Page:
Less of The Mundane
Although laboratory technicians and scientists do some amazing and technically difficult work, there are times when some of the duties — important in the grand scheme of things and essential to scientific breakthroughs — can become rather mundane. Such examples of these can be seen in boring benchwork, like pipetting.
Automation in this area, at least partly, has been around since the latter half of the 19th century when scientists started building themselves laboratory devices. After World War Two, however, things really started to ramp up when companies began designing, then building, automated equipment with a greater level of complexity and quality, though still a major problem was the high running cost of such equipment.
In the early 1980s, and with the rise in technology, the first fully automated laboratory was opened by Dr. Masahide Sasaki. Later still, in 1993, Dr. Rod Markin at the University of Nebraska Medical Center, created one of the world’s first clinical automated laboratory management systems.
Things have moved on a lot since then. Now, companies like Opentrons Labworks — a Long Island City, NY-based startup that manufactures robots for biologists — are solving many of those laboratory automation problems utilizing some wonderful technological innovations.
Founded in 2014 by Chiu Chau, Nicholas Wagner and Will Canine, Opentrons Labworks’ product range includes Lab Robots for work in genomics, proteomics, cell-based assays, biochemical assays, and drug discovery; Workstations for nucleic acid extraction; the Thermocycler Module, a fully automated on-deck thermocycler with programmable lid and block temperatures, and other automated laboratory equipment that can be employed for several applications like sample preparation, PCR, Nucleic Acid Extraction + Purification, NGS Library Prep etc.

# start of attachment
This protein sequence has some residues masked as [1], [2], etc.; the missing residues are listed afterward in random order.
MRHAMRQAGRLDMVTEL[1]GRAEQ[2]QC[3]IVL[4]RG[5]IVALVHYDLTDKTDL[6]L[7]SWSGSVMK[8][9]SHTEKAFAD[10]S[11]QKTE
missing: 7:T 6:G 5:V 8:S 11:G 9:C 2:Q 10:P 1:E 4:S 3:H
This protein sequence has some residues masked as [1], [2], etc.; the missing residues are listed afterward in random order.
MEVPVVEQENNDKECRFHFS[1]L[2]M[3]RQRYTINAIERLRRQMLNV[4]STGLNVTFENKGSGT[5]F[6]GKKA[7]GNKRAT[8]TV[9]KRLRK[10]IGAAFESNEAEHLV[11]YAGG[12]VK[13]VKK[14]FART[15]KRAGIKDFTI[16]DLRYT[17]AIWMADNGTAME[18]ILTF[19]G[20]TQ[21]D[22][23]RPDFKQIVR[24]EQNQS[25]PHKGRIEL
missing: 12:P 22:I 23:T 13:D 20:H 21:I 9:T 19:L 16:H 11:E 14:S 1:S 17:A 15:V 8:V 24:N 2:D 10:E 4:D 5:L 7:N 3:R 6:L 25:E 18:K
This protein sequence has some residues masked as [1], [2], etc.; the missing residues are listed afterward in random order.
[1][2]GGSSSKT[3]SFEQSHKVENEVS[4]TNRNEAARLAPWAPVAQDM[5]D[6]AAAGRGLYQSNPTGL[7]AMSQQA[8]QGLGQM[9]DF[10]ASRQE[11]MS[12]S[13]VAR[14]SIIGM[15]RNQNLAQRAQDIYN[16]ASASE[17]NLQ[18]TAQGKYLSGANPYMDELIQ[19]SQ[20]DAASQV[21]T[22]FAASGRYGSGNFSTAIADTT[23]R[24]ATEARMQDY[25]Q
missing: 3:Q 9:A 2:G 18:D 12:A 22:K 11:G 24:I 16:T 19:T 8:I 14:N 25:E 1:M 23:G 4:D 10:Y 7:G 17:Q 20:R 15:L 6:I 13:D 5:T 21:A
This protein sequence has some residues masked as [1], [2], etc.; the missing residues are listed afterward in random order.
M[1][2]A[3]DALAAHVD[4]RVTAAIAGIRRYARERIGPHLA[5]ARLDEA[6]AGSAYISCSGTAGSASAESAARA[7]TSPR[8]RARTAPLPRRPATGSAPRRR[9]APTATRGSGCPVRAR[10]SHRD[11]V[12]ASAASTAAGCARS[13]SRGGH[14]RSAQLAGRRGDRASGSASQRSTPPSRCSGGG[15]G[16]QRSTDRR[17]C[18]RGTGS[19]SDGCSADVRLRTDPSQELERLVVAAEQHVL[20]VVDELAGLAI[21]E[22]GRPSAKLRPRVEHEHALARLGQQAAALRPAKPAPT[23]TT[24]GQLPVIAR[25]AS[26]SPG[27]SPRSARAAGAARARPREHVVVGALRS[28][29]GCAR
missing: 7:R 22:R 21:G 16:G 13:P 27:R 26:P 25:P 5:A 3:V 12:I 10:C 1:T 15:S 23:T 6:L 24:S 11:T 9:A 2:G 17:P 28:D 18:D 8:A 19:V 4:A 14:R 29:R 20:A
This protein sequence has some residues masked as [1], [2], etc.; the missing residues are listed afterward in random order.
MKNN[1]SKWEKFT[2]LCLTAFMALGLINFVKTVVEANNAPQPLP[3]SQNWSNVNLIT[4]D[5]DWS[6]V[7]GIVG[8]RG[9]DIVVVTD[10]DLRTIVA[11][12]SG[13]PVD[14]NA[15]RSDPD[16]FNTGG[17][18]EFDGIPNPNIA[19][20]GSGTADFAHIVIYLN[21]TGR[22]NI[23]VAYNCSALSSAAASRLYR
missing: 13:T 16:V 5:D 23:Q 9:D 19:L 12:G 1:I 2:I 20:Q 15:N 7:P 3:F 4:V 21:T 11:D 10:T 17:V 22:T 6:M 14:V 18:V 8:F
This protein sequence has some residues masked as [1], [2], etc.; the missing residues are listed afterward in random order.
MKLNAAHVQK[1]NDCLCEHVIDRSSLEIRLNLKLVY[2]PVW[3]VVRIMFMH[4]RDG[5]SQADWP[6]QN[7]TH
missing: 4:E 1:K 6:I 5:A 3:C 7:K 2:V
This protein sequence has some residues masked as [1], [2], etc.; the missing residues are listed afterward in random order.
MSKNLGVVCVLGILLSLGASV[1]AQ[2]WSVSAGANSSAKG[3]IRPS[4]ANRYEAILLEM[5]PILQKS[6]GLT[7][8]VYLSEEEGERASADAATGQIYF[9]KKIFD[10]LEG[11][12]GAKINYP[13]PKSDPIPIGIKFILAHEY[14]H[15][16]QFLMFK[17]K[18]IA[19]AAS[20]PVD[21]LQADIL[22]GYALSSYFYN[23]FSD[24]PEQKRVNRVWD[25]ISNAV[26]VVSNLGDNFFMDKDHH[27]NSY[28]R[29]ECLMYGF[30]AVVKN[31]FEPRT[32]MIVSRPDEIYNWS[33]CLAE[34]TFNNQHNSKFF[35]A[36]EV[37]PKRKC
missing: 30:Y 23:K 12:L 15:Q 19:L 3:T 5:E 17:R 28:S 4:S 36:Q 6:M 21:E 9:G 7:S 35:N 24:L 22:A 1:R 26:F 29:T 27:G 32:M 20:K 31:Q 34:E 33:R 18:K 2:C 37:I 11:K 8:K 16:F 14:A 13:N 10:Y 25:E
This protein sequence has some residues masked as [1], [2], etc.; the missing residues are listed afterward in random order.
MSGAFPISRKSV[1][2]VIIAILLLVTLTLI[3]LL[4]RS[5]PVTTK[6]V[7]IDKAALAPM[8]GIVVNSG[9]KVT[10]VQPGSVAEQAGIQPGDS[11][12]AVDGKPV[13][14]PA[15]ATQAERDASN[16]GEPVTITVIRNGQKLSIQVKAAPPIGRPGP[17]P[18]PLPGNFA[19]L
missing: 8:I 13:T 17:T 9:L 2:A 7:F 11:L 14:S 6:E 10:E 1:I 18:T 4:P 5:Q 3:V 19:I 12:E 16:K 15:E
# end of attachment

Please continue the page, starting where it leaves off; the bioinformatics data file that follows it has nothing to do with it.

“Biology opens the door to solve many of humanity’s grand challenges. For far too long, scientists and clinicians have been locked in by slow, expensive, and overly complex lab solutions that underpin their work. Opentrons’ platform provides the key to unlock their potential. We are enabling more R&D, more testing, more biology to unleash innovation in life sciences and healthcare.”
— Jon Brennan-Badal, CEO of Opentrons Labworks
An additional service is that biopharmaceutical labs can access the Opentrons biofoundry to carry out genome-scale cell engineering processes.
So far, the startup has raised a total of $240 million in funding over eight rounds. Opentrons Labworks’ latest funding, a $200-million Series C round led by SoftBank Vision Fund, was raised in September of this year, sending its valuation, according to some sources, to an estimated $1.8 billion, and allows for major investment in the Opentrons’ platform. In particular, the investment will support the development of new robotic tools, an expanded biofoundry, new diagnostic tests, and additional diagnostic labs.
Up until this year, Co-Founder Chiu Chau had been the CEO and CTO at Opentrons Labworks, having worked in biotech for over two decades before building the first OpenTrons robot.
Opentrons Labworks’ CPO is Will Canine, another Co-Founder still active within the startup.
While though not one of the original co-founders, Jonathan Brennan-Badal has been the startup’s CEO since 2016.
Opentrons Labworks, then, is working tirelessly to create better, cheaper solutions for the life sciences, which, in turn, will make the world a much healthier place.